The forbidden has always appealed to our sub-nature. For divers, our adventurous spirit may find its way toward the road less traveled. These locations are alluring, beautiful, and possibly lethal. Take our advice, and dive into these forbidden locations at your own risk!
The Blue Hole of Dahab
Located in the Red Sea, this infamous dive is known as a diver's cemetery. It is a submarine sinkhole that reaches depths of approximately 141 meters. The main attraction of this dive is the arch, a passageway to open waters located about 56 meters below the surface. Plenty of divers have lost their lives trying to reach or cross the hook due to nitrogen narcosis, decompression sickness, or running out of air. It is only wise to enter if you are an expert technical dive. These divers use unique gas mixes and follow strict decompression protocols.
Temple of Doom
Cenote Calavera (or Skull Cave) is the peak of the Temple of Doom in Mexico and contains a multi-layered halocline. These halocline structures give the cave a spooky look and break off. Three circular openings and a wider oval opening create the skull look at the entrance giving this dangerous cave its name. Cenote Esqueleto, a notorious hole in Tulum, Mexico, features a cavern maze, making navigating difficult and dangerous. It's not hard to become lost and disoriented inside this underwater labyrinth. Divers must have excellent buoyancy control and cave diving skills to avoid stirring up the silt and reducing visibility.
This lagoon in Micronesia was once the main naval base of the Japanese Empire during World War II. In 1944, the U.S. Navy attacked and destroyed this base, sinking over 60 ships and hundreds of aircraft. Today, Chuuk Lagoon is one of the world's most famous wreck diving destinations, offering divers a chance to see History frozen in time. However, diving in Chuuk Lagoon has risks. Many of the wrecks reek with explosives, such as bombs, grenades, mines, torpedoes, and depth charges. These explosives can be unstable and potentially detonate if disturbed by divers. Moreover, some deep wrecks require advanced diving techniques and equipment.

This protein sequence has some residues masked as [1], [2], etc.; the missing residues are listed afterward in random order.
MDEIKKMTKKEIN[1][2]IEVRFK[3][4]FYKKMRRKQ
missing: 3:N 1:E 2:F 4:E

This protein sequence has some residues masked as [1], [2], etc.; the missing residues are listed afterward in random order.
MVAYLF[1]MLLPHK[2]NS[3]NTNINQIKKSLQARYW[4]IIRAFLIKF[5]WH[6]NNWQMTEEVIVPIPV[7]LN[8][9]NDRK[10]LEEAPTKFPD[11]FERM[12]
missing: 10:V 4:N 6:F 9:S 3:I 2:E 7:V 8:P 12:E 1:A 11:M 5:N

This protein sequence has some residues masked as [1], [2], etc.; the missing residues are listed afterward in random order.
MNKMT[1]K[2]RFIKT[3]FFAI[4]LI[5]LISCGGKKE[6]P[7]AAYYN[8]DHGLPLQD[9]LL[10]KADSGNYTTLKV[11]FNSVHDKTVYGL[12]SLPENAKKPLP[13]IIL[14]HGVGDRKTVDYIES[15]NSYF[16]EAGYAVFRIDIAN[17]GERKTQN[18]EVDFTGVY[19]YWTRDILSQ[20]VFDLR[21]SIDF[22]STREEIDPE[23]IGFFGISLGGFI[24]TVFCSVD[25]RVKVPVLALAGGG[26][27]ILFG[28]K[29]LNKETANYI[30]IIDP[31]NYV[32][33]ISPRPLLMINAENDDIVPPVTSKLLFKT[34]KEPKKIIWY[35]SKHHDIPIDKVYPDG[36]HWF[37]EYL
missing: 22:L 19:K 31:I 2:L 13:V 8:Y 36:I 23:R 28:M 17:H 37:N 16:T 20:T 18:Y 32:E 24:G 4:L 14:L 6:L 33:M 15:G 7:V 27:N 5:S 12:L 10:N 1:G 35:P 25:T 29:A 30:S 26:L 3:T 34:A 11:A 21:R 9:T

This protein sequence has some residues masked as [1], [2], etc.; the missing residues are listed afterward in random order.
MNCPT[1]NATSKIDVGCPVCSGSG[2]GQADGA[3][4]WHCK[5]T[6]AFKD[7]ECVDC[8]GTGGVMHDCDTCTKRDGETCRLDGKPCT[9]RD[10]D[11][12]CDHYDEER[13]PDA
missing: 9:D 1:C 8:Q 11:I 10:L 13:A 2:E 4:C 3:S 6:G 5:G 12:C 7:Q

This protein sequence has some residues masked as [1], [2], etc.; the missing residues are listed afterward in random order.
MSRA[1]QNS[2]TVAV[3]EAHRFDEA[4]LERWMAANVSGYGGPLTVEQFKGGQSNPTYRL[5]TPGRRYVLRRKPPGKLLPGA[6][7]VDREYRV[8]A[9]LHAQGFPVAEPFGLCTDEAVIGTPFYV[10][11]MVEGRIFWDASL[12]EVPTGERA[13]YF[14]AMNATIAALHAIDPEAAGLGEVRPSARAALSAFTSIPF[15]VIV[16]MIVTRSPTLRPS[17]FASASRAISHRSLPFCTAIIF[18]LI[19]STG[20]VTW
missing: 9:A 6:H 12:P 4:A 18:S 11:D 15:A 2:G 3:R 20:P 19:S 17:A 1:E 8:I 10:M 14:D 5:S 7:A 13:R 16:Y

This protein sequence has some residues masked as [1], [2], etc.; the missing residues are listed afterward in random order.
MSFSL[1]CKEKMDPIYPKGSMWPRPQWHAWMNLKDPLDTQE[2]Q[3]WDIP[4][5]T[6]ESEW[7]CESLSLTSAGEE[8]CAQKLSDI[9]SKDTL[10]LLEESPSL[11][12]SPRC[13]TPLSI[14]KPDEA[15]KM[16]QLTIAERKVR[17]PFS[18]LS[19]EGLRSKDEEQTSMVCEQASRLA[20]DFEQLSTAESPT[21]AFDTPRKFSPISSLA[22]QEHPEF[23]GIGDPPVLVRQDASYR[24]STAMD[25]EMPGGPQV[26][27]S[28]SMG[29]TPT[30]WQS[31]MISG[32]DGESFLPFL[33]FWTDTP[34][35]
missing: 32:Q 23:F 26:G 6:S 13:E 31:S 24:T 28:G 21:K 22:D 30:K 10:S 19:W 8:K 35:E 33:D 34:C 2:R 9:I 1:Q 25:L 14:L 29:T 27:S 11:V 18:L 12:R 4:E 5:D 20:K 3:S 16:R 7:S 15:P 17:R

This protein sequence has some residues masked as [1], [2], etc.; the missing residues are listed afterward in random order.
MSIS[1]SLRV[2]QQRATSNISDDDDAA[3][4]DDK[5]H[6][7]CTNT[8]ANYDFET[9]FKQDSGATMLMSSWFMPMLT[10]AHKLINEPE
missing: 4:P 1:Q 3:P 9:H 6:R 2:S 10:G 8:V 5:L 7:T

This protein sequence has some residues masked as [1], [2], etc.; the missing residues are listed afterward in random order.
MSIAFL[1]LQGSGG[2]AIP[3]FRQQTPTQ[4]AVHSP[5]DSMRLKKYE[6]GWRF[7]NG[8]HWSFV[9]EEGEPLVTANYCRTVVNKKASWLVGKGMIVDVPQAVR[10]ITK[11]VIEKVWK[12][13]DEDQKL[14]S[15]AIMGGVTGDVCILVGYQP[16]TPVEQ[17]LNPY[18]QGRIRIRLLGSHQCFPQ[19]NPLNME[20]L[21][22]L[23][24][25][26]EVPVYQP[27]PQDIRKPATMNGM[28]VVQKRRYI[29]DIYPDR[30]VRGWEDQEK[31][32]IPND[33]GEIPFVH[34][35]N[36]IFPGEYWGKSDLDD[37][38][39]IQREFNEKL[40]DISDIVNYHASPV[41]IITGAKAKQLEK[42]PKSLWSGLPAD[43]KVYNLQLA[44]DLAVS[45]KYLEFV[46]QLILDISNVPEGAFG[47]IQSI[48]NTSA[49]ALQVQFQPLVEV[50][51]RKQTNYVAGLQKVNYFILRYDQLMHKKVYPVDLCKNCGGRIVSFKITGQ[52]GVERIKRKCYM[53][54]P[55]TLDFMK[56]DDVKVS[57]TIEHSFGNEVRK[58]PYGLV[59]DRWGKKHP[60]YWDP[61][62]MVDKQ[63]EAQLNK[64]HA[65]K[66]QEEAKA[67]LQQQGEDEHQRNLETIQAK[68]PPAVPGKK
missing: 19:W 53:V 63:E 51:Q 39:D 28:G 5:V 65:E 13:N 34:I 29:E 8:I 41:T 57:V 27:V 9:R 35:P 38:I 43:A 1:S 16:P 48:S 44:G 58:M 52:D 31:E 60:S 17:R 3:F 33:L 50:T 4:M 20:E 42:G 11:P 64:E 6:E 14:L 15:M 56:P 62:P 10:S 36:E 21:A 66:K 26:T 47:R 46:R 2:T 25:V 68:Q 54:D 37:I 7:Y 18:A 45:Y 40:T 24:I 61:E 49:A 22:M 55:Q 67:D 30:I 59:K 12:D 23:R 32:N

This dark, ominously named dive site dwells in Ginnie Springs, Florida. It is part of a complex cave system that connects several springs and rivers. The entrance to Devil's Ear is a narrow opening that leads to a large chamber with a strong current. Divers must fight against the current to reach a tunnel that descends deeper into the cave. The water temperature is frigid, and the visibility is very low due to tannic acid from decaying vegetation. Divers must also be careful of hydrogen sulfide gas pockets that cause nausea and headaches.
This giant cave system's entrance is through a tiny hole in the middle of a field in Mount Gambier, Australia. It leads down a narrow 8-meter-long shaft to a water-filled cave from which two tunnels, one at either end, descend to depths of 85-120 meters. The tunnels contain stalactites, stalagmites, and other formations that create stunning scenery. However, they are also very dark and narrow, requiring divers to use reels and lights to navigate. The Shaft is only accessible to experienced cave divers with special permits from local authorities.
Chart an Excursion
These locations are off-limits to the casual SCUBA diver. For information on charters and exciting tours that are not high-risk, contact By the Shore SCUBA Instruction to see when our next excursion is. You never know what we'll boil up next. Right now, we are sticking to beautiful paradise locations. For all others, dive into these forbidden locations at your own risk.*
Disclaimer:By the Shore SCUBA Instruction claims no responsibility for death or injury incurred on diving in these locations. We provide this information for the inquisitive diver, but cannot guarantee your safety if you chose to dive in these locations. There is a likelihood of injury or death from SCUBA diving regardless of safety precautions taken. Dive at your own risk.